View Article: PubMed Central - PubMed

Affiliation: Department of Biological Cybernetics, Faculty of Biology, Bielefeld University Bielefeld, Germany ; Cognitive Interaction Technology Center of Excellence (CITEC), Bielefeld University Bielefeld, Germany.

ABSTRACT
An essential component of autonomous and flexible behavior in animals is active exploration of the environment, allowing for perception-guided planning and control of actions. An important sensory system involved is active touch. Here, we introduce a general modeling framework of Central Pattern Generators (CPGs) for movement generation in active tactile exploration behavior. The CPG consists of two network levels: (i) phase-coupled Hopf oscillators for rhythm generation, and (ii) pattern formation networks for capturing the frequency and phase characteristics of individual joint oscillations. The model captured the natural, quasi-rhythmic joint kinematics as observed in coordinated antennal movements of walking stick insects. Moreover, it successfully produced tactile exploration behavior on a three-dimensional skeletal model of the insect antennal system with physically realistic parameters. The effect of proprioceptor ablations could be simulated by changing the amplitude and offset parameters of the joint oscillators, only. As in the animal, the movement of both antennal joints was coupled with a stable phase difference, despite the quasi-rhythmicity of the joint angle time courses. We found that the phase-lead of the distal scape-pedicel (SP) joint relative to the proximal head-scape (HS) joint was essential for producing the natural tactile exploration behavior and, thus, for tactile efficiency. For realistic movement patterns, the phase-lead could vary within a limited range of 10-30° only. Tests with artificial movement patterns strongly suggest that this phase sensitivity is not a matter of the frequency composition of the natural movement pattern. Based on our modeling results, we propose that a constant phase difference is coded into the CPG of the antennal motor system and that proprioceptors are acting locally to regulate the joint movement amplitude.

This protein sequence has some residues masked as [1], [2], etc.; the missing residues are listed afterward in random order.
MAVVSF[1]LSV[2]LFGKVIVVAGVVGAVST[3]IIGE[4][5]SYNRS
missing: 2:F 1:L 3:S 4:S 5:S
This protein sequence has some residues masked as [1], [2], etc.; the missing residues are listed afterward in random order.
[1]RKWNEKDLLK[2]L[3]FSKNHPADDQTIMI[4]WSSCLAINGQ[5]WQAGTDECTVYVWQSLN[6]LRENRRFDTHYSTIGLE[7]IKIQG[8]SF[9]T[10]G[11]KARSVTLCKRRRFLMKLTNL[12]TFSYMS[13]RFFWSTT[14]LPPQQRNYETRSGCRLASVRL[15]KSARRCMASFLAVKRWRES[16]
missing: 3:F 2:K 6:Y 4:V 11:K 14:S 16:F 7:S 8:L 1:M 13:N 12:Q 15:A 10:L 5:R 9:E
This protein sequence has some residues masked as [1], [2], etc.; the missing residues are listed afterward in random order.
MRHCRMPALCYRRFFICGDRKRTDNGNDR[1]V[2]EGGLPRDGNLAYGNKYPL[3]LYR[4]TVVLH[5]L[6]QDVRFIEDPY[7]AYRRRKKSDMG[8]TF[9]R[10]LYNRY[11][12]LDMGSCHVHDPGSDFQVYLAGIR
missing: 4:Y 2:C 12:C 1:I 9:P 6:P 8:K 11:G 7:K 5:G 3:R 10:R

No MeSH data available.